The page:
Years ago, long before NIKE adopted the slogan, I read a book where a six year old girl looked often at the adults in her life and declared ‘Just do it’. And I often think of my step-son as a toddler interrupting my explanation of why I was or was not giving him permission with “yes, or no, or yes or no, or yes”. There have been many times when I struggled to make a decision when the cost/benefit or value attached to either didn’t have a clear outcome. I learned from all of these scenarios that decision-making is both an art and an action.
I make decisions firstly through the lens of my core values for social and environmental justice – equity, inclusion and diversity. I seek data and facts from as wide an array of individuals and organizations as possible within the time frames available. I seek common ground, beliefs and values from which to move forward and I try to determine and take into account the possible unintended consequences, the internal and external pressures that may derail the intended outcomes. Then I make a plan to review progress, to adjust the plans and actions and to be prepared to incorporate new knowledge.
I have been reviewing many of the reports and documents at the City’s web site and see many instances where there has been little or no long-term thinking about the decisions that have been made for the last decade. The most concerning to me is how council has traditionally viewed the main source of income – property taxes. It appears that the current model seeks to keep the rate of taxation below comparable municipalities and certainly below provincial averages and council have weighed their decisions based on only the current year’s budget. I was happy to see staff has recommended to review the parameters of rates and to look at at least a five-year projection of finances when making those decisions. I have seen many instances of property owners bemoaning what they perceive as an ever increasing property tax bill but want to remind folks that this is primarily a result of the increasing value of your property – not the taxation rate. Yes, the city has benefited too, but if we want to get the housing crisis under control (a 20 year horizon), we have to factor those external pressures along with the desire to at least keep current levels of services to existing and new residents into our deliberations. Staff have also recommended a review of fees for service – which surprisingly hasn’t been systematically reviewed to date.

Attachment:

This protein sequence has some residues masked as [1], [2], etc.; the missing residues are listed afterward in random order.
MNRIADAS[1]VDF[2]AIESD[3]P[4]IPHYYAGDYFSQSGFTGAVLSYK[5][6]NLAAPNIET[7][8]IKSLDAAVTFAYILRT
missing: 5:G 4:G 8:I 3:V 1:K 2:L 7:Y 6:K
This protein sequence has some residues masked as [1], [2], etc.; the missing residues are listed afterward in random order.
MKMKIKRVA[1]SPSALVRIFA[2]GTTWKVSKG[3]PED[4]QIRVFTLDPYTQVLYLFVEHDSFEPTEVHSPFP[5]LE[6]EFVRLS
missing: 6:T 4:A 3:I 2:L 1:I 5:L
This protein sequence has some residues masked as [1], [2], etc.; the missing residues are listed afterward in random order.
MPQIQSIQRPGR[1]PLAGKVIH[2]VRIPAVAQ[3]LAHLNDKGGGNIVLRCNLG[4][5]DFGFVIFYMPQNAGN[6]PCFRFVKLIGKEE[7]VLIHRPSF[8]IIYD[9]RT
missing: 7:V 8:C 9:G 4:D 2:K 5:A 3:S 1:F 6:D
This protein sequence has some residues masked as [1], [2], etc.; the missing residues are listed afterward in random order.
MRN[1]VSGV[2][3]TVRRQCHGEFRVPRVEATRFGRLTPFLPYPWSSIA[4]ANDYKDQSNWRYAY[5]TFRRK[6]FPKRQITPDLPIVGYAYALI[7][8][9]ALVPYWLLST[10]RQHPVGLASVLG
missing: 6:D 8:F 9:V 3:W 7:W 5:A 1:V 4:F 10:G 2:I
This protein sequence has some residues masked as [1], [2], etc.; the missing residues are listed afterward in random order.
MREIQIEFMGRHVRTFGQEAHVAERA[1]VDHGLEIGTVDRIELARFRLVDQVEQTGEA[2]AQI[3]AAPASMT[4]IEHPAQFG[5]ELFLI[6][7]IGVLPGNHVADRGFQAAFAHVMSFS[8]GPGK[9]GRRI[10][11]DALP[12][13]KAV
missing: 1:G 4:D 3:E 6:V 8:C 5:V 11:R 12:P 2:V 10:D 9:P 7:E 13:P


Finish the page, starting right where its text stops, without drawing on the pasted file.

There are several excellent reports and recommendations ‘sitting on the shelves’ that we must urgently re-visit in light of climate chaos, increasing inequity and the global economy. Did you know Campbell River had committed to being ‘carbon neutral’ by 2012? Did you know we have a great Urban Agriculture plan? Did you know there are millions of dollars available from provincial and federal funding sources to address resilience in the face of climate breakdown, energy systems, local food security, infrastructure deficits an more?
When I get on council, I will work with the team and residents to determine the actions we need to address overlapping crises and then make decisions to best serve the community. I will keep the longer horizon in mind and I recognize that we will never please everyone, but we can make decisions people can live with until they see how the city is benefiting.
I will speak more about specific areas of concern and the possibilities to improve our city and lives that already exist in my next blogs.